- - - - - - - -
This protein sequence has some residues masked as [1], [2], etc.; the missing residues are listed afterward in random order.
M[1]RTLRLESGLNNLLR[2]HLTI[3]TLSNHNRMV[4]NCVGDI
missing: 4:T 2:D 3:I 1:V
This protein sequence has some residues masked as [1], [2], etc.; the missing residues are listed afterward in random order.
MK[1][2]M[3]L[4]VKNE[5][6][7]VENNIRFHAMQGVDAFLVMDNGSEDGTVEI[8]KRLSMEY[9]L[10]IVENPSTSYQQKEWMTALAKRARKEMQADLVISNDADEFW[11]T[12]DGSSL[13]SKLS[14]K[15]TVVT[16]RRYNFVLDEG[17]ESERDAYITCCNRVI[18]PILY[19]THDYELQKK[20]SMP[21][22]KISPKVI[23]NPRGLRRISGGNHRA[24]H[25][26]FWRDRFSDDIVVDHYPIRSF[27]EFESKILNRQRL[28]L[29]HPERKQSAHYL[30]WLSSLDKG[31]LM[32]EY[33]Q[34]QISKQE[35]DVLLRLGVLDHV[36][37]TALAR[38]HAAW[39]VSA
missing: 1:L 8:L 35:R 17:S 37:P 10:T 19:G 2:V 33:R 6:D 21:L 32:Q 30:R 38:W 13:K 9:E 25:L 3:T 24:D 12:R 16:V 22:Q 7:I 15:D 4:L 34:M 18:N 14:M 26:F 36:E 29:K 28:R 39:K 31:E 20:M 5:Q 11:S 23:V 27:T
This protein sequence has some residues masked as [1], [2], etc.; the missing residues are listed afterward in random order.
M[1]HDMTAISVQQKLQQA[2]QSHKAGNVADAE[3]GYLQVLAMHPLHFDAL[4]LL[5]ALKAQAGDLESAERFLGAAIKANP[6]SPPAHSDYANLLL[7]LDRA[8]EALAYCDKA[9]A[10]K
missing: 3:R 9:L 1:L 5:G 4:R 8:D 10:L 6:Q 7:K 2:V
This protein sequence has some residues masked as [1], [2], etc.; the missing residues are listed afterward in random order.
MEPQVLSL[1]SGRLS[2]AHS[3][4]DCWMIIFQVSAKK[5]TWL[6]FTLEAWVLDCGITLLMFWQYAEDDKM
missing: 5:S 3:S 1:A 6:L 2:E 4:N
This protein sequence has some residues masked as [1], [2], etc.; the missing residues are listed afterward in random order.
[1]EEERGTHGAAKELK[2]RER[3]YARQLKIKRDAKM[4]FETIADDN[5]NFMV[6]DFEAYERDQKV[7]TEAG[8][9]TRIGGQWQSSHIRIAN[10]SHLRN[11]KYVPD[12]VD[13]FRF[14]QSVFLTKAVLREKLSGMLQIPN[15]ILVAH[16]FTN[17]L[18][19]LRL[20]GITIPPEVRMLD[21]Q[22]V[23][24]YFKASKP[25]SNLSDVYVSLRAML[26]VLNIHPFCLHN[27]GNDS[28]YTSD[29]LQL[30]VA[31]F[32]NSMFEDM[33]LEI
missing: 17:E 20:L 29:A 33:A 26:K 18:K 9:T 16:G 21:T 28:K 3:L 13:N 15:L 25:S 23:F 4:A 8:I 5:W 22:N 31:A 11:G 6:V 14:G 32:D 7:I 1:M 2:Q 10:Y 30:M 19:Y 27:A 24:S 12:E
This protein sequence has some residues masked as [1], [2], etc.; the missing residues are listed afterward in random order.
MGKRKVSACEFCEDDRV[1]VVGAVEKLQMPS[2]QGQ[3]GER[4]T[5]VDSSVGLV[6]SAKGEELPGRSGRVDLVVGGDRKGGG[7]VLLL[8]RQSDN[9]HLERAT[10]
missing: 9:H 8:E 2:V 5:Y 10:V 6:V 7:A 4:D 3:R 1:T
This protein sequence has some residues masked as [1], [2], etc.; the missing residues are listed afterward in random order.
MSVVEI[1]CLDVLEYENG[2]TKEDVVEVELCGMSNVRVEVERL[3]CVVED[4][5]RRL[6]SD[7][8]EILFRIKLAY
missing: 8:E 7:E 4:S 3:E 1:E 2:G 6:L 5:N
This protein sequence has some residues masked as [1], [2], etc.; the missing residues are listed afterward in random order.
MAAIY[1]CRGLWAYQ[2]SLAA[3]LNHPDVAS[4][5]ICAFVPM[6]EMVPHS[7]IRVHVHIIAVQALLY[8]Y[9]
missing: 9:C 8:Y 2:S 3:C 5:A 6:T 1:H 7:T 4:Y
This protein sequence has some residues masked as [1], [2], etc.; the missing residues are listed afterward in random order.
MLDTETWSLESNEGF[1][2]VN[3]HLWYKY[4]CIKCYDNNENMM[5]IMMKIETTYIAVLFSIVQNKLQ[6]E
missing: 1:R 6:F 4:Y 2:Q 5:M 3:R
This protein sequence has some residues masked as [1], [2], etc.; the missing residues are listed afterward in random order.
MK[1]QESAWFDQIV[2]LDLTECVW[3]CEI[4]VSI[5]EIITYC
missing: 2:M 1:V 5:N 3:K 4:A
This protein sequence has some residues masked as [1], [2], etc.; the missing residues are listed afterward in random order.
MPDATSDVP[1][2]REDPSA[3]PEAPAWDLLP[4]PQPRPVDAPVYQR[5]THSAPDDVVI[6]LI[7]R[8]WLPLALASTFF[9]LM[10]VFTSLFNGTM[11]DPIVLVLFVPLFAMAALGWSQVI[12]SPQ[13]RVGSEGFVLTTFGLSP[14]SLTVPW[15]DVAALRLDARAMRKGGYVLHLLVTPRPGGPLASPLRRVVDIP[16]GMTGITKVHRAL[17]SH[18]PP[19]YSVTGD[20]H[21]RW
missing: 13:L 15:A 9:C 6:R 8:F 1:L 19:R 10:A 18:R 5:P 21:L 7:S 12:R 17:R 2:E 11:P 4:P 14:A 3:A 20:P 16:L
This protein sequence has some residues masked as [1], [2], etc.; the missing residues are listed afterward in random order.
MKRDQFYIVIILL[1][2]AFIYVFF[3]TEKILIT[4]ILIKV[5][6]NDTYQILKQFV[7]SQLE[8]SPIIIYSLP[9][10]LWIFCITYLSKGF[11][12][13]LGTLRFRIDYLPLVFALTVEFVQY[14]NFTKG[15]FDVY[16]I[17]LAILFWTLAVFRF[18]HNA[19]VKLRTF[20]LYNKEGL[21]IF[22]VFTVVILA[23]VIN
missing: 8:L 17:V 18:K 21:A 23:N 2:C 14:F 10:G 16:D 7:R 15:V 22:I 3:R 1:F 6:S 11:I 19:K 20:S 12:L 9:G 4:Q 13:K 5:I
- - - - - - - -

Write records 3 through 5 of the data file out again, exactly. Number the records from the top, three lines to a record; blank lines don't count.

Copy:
This protein sequence has some residues masked as [1], [2], etc.; the missing residues are listed afterward in random order.
M[1]HDMTAISVQQKLQQA[2]QSHKAGNVADAE[3]GYLQVLAMHPLHFDAL[4]LL[5]ALKAQAGDLESAERFLGAAIKANP[6]SPPAHSDYANLLL[7]LDRA[8]EALAYCDKA[9]A[10]K
missing: 3:R 9:L 1:L 5:G 4:R 8:D 10:L 6:Q 7:K 2:V
This protein sequence has some residues masked as [1], [2], etc.; the missing residues are listed afterward in random order.
MEPQVLSL[1]SGRLS[2]AHS[3][4]DCWMIIFQVSAKK[5]TWL[6]FTLEAWVLDCGITLLMFWQYAEDDKM
missing: 5:S 3:S 1:A 6:L 2:E 4:N
This protein sequence has some residues masked as [1], [2], etc.; the missing residues are listed afterward in random order.
[1]EEERGTHGAAKELK[2]RER[3]YARQLKIKRDAKM[4]FETIADDN[5]NFMV[6]DFEAYERDQKV[7]TEAG[8][9]TRIGGQWQSSHIRIAN[10]SHLRN[11]KYVPD[12]VD[13]FRF[14]QSVFLTKAVLREKLSGMLQIPN[15]ILVAH[16]FTN[17]L[18][19]LRL[20]GITIPPEVRMLD[21]Q[22]V[23][24]YFKASKP[25]SNLSDVYVSLRAML[26]VLNIHPFCLHN[27]GNDS[28]YTSD[29]LQL[30]VA[31]F[32]NSMFEDM[33]LEI
missing: 17:E 20:L 29:A 33:A 26:K 18:K 9:T 16:G 21:T 28:K 3:L 13:N 15:L 25:S 23:F 4:A 8:I 5:W 22:N 31:A 11:G 6:V 14:G 32:D 7:I 1:M 2:Q 10:Y 30:M 19:Y 27:A 24:S 12:E